VSB Students Going for GOLD

Tucked away in a small corner classroom of David Thompson Secondary School, an assortment of students gathers to go over their current class work, assignments and learning progression.The conversation soon shifts to a critique of The Hunger Games, prompted by a visually artistic project completed by one of the students.

What sounds like an ordinary conversation between kids enjoying themselves is an everyday occurrence in the GOLD Program (Gifted Learning Disabled Program) offered at David Thompson Secondary.

Each GOLD student in the program faces challenges that hinder their educational progression. These challenges can range from autism, attention deficit disorders, organizational skills and written output disorder.

This doesn't defer from the passion and depth of knowledge that each of the students carries with them. Kenzie Bain, Grade 9 artist of The Hunger Games project, says it was difficult in elementary school with her disability. Once she hit secondary school and the GOLD Program, her teachers have been able to adjust and maximize her learning in the classroom.

"In one of my classes, the teacher had moved kids who were failing next to me so that I could help them," explains Bain.

Conceived as a haven for these exceptional students to find support, guidance or even just a friendly face to talk to when anxiety takes over, the GOLD Program has been around for nearly 20 years as part of the VSB, having originated at Prince of Wales Secondary.

The program at David Thompson is supported by supervising instructor Janet McCarron. Having taught English and resource classes prior to her position within GOLD, McCarron had made a chance phone call to inquire about the program when considering applying to the job.

"I had phoned the program at Prince Wales and had a student answer the phone. When I explained who I was and why I was calling, the student was just so passionate about the GOLD Program and their experiences that I was convinced into taking the job," she says.

Through building relationships with students from Grade 8-12, McCarron is able to see their progression through regular visits. While Grade 8 students who are new to the program will meet with her once per day, other students may only have a scheduled visit every other day.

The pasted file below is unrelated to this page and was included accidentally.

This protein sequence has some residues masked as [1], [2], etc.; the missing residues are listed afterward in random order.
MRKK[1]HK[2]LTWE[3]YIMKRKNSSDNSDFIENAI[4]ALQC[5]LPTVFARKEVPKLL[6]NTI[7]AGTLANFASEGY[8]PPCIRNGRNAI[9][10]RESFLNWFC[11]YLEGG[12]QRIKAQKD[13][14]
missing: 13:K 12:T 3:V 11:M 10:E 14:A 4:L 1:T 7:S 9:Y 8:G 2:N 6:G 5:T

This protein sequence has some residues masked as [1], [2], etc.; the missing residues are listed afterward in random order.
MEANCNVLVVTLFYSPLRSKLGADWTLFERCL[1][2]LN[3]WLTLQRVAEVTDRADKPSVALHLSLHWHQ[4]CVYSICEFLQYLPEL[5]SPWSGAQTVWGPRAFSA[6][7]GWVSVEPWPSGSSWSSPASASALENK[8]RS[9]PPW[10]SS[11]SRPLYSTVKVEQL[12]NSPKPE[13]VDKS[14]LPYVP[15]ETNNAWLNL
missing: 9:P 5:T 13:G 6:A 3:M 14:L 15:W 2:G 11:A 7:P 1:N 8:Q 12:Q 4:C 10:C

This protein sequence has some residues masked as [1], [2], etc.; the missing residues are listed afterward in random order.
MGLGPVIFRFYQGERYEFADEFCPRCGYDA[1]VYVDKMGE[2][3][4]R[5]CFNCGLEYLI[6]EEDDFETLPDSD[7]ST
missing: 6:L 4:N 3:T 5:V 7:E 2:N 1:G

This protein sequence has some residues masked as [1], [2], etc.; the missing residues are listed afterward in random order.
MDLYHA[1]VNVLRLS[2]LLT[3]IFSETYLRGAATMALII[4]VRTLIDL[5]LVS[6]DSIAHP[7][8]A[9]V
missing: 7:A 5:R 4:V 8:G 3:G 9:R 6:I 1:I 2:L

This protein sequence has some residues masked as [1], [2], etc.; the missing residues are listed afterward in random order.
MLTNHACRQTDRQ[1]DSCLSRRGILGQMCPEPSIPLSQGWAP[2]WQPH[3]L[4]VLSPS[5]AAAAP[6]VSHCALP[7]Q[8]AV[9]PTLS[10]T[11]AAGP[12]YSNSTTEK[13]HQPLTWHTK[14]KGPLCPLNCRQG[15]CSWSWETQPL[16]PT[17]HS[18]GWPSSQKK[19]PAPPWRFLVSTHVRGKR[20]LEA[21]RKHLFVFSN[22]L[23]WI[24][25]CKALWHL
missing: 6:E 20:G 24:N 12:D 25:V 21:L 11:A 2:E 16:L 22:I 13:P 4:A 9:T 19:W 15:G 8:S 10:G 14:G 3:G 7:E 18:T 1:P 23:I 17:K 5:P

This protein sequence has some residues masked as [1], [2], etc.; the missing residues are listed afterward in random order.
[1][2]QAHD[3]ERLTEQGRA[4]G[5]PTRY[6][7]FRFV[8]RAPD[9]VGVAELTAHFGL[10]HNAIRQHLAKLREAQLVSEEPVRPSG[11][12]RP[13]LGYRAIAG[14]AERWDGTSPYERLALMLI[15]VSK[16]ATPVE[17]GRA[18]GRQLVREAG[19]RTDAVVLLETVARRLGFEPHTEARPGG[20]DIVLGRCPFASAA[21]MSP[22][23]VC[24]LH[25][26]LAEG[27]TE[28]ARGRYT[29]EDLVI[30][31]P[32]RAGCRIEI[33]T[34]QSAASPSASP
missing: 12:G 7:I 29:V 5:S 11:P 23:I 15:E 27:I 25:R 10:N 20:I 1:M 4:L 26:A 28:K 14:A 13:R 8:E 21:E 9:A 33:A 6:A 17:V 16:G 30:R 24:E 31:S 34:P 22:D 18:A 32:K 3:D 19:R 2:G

Other students in the program are able to relate through identifiable challenges that are easier to navigate with support from their colleagues. Cheyenne Needham, a Grade 9 student who had recently come into the program from another school, expressed that he had difficulty sitting in class for an hour.

"I often know the answer, but showing the work is the challenge," said Needham.

GOLD students at David Thompson

Oak Shannon, a Grade 12 student who was affectionately referred to as 'The Mad Scientist' by his peers, has an adept knowledge of IT and computer programming. With proven strengths in technology, Shannon is pursuing four additional IT courses through King George Secondary that will offer him hands-on experience and course credits to transfer to BCIT.

The GOLD Program looks to encourage these interests, ideally allowing students to pursue an education that is suited to their pace of learning and their specific disability. The ability to confide in other students, relate to them on a personal level and engage with them on an educational level distinguishes the GOLD Program as being not your average classroom.

For the students, it's a refuge, a community and a place just to be comfortable with who they are. For McCarron, it's a source of incredible promise.

"This program is extraordinary. The kids just blow my mind with their amazing range of interests, but at the same time it can get frustrating when they are confronted with roadblocks to learning. They have so much potential, so much to offer," she says.

For more information on the GOLD Program at VSB: http://www.vsb.bc.ca/programs/gold-gifted-learning-disabled-program

For more art from GOLD Program student Kenzie Bain: http://imwithcrazy.deviantart.com/

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